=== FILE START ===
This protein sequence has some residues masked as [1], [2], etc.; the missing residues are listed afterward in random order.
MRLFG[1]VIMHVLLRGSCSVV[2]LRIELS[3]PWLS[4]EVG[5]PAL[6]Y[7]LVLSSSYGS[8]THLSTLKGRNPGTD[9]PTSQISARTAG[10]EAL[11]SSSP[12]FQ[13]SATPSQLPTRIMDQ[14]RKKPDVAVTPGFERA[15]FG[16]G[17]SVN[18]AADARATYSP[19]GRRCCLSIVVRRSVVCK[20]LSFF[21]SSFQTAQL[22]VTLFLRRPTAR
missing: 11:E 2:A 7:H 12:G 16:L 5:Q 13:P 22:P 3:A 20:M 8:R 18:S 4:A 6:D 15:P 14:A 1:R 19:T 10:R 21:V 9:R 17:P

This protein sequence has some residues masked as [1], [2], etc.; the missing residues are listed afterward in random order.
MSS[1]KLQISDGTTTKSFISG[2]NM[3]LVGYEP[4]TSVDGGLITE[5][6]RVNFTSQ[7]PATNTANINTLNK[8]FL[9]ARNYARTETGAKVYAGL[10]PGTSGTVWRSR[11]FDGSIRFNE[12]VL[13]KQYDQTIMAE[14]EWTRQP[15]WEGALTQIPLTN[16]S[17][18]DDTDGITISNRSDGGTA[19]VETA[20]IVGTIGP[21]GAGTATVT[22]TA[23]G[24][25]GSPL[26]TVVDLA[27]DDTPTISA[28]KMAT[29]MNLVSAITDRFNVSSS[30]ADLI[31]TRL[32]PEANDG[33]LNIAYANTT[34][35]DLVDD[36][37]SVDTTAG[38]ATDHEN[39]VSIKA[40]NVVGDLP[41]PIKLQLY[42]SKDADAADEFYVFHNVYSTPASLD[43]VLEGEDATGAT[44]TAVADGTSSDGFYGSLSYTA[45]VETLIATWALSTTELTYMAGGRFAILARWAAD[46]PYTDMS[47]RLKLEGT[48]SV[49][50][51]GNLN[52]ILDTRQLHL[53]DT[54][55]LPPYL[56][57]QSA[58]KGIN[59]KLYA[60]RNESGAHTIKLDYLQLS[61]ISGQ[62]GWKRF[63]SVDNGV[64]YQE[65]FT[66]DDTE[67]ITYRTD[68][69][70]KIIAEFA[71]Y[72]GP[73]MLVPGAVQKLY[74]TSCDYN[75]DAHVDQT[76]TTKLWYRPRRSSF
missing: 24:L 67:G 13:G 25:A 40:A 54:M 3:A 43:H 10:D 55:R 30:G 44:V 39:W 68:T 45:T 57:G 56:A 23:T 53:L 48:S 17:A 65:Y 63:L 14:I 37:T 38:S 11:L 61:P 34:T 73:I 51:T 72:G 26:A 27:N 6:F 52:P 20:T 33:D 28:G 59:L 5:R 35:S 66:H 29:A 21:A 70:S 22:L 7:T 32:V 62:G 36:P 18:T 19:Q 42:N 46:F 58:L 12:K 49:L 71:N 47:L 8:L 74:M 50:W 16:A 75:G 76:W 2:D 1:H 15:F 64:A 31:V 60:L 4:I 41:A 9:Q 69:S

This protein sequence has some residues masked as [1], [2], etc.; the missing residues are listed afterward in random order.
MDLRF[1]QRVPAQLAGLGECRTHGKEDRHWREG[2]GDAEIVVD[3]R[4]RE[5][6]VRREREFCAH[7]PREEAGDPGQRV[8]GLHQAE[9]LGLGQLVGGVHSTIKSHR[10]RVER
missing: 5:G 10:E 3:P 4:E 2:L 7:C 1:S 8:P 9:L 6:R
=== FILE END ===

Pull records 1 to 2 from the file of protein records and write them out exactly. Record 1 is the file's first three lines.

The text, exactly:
This protein sequence has some residues masked as [1], [2], etc.; the missing residues are listed afterward in random order.
MRLFG[1]VIMHVLLRGSCSVV[2]LRIELS[3]PWLS[4]EVG[5]PAL[6]Y[7]LVLSSSYGS[8]THLSTLKGRNPGTD[9]PTSQISARTAG[10]EAL[11]SSSP[12]FQ[13]SATPSQLPTRIMDQ[14]RKKPDVAVTPGFERA[15]FG[16]G[17]SVN[18]AADARATYSP[19]GRRCCLSIVVRRSVVCK[20]LSFF[21]SSFQTAQL[22]VTLFLRRPTAR
missing: 11:E 2:A 7:H 12:G 16:L 5:Q 13:P 22:P 3:A 20:M 8:R 18:S 4:A 6:D 15:P 14:A 1:R 19:T 10:R 21:V 9:R 17:P

This protein sequence has some residues masked as [1], [2], etc.; the missing residues are listed afterward in random order.
MSS[1]KLQISDGTTTKSFISG[2]NM[3]LVGYEP[4]TSVDGGLITE[5][6]RVNFTSQ[7]PATNTANINTLNK[8]FL[9]ARNYARTETGAKVYAGL[10]PGTSGTVWRSR[11]FDGSIRFNE[12]VL[13]KQYDQTIMAE[14]EWTRQP[15]WEGALTQIPLTN[16]S[17][18]DDTDGITISNRSDGGTA[19]VETA[20]IVGTIGP[21]GAGTATVT[22]TA[23]G[24][25]GSPL[26]TVVDLA[27]DDTPTISA[28]KMAT[29]MNLVSAITDRFNVSSS[30]ADLI[31]TRL[32]PEANDG[33]LNIAYANTT[34][35]DLVDD[36][37]SVDTTAG[38]ATDHEN[39]VSIKA[40]NVVGDLP[41]PIKLQLY[42]SKDADAADEFYVFHNVYSTPASLD[43]VLEGEDATGAT[44]TAVADGTSSDGFYGSLSYTA[45]VETLIATWALSTTELTYMAGGRFAILARWAAD[46]PYTDMS[47]RLKLEGT[48]SV[49][50][51]GNLN[52]ILDTRQLHL[53]DT[54][55]LPPYL[56][57]QSA[58]KGIN[59]KLYA[60]RNESGAHTIKLDYLQLS[61]ISGQ[62]GWKRF[63]SVDNGV[64]YQE[65]FT[66]DDTE[67]ITYRTD[68][69][70]KIIAEFA[71]Y[72]GP[73]MLVPGAVQKLY[74]TSCDYN[75]DAHVDQT[76]TTKLWYRPRRSSF
missing: 24:L 67:G 13:G 25:A 40:A 54:M 3:A 43:H 10:D 55:R 30:G 44:V 39:W 68:T 45:T 57:G 56:A 23:T 53:L 48:S 17:A 65:Y 63:L 14:I 37:T 38:S 11:L 61:P 34:T 73:I 51:T 72:G 26:A 27:N 6:F 52:P 20:T 33:D 28:G 59:L 5:R 35:S 66:H 29:A 21:A 70:S 22:L 7:T 32:V 62:G 36:P 18:T 19:Q 42:N 46:F 58:L 12:K 49:L 71:N 47:L 8:L 74:M 50:W 16:A 75:G 76:W 2:D 1:H 15:F 64:A 31:V 60:L 4:I 41:A 9:Q 69:S